For his part Jim Hood is rightfully able to claim credit for the 148 slab cases that fell through the cracks at the Mississippi Insurance Department. For whatever reason Mr Dale and Mr Chaney don’t want to talk about that though instead prefering to say Hood’s settlement announcement was “trashing” State Farm. Such is life at the lemonade spring.
The Sun Herald is keeping this story alive for several reasons IMHO, some of which Mr Chaney may not like as this unfolds. Without further commentary on my part here is the story from today’s Sun Herald story on Chaney v Hood Part deux:
Attorney General Jim Hood on Thursday countered criticism from State Farm and Mississippi’s insurance commissioner with letters from the insurance company about its efforts to re-evaluate Coast policyholders’ claims.
A State Farm spokesman said company officials were “perplexed” and Insurance Commissioner Mike Chaney called Hood “crazy” after Hood credited his office Wednesday with securing $74 million in additional payments for State Farm policyholders whose homes Hurricane Katrina damaged or destroyed.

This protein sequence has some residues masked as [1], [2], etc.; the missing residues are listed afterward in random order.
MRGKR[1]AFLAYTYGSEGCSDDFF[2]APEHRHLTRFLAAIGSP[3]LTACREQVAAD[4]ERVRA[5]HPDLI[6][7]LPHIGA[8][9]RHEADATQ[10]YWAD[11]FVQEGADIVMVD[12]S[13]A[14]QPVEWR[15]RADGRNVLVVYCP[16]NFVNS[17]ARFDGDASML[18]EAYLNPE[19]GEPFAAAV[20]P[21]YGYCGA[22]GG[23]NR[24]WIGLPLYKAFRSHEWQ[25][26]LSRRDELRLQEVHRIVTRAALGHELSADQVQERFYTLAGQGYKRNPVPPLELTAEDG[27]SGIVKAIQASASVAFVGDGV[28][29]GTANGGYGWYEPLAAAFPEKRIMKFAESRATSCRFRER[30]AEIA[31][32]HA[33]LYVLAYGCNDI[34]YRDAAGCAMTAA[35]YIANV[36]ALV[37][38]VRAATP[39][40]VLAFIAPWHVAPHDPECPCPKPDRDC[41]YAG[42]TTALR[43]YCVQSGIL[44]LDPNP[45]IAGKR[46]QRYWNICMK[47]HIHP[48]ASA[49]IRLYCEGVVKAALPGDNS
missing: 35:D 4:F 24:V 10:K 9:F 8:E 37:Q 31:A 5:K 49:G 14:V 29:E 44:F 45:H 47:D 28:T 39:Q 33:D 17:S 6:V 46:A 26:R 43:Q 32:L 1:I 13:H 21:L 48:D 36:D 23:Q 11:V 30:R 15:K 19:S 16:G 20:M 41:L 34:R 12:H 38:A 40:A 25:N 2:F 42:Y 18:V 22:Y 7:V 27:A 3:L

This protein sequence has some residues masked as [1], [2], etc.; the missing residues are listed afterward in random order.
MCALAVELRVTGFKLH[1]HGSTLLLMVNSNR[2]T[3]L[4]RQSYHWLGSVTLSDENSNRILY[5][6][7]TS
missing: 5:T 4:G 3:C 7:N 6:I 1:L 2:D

“I’m taking the high road, of course, because I’m now a private citizen and I don’t intend to get in a spraying match with the attorney general, but I will just say that Commissioner Chaney is well-informed about what happened,” former Insurance Commissioner George Dale said Thursday. “His comments were right on target.”
On Thursday, Hood sent the Sun Herald two letters from State Farm as proof of his office’s role in the re-evaluations. Hood did not respond to a request for an interview.
The letters assured Hood that State Farm was complying with a claims re-evaluation agreement reached with his office in January 2007. When federal court oversight for the agreement fell through, Dale ordered a re-evaluation, while Hood threatened to sue State Farm.
“The process the attorney general was instrumental in initiating has produced significant benefits to policyholders wishing to have their claims re-evaluated,” State Farm assured Hood, adding that a lawsuit from Hood would only impede the process.
A short time later, Hood sued. On Wednesday, the lawsuit was dismissed and Hood conceded at a Biloxi news conference that State Farm had paid policyholders what the company promised in the original agreement.
Commissioner Mike Chaney said he is dealing with fallout from Hood’s news conference. Chaney said he is trying to keep insurance companies writing on the Coast and get them to offer discounts for homes built stronger or retrofitted.
“I’m not trying to pick a fight with him, but somebody somewhere has got to say, ‘You can’t keep trashing folks when it’s not true’,” Chaney said Thursday. “We step forward three steps and he puts us back five steps.”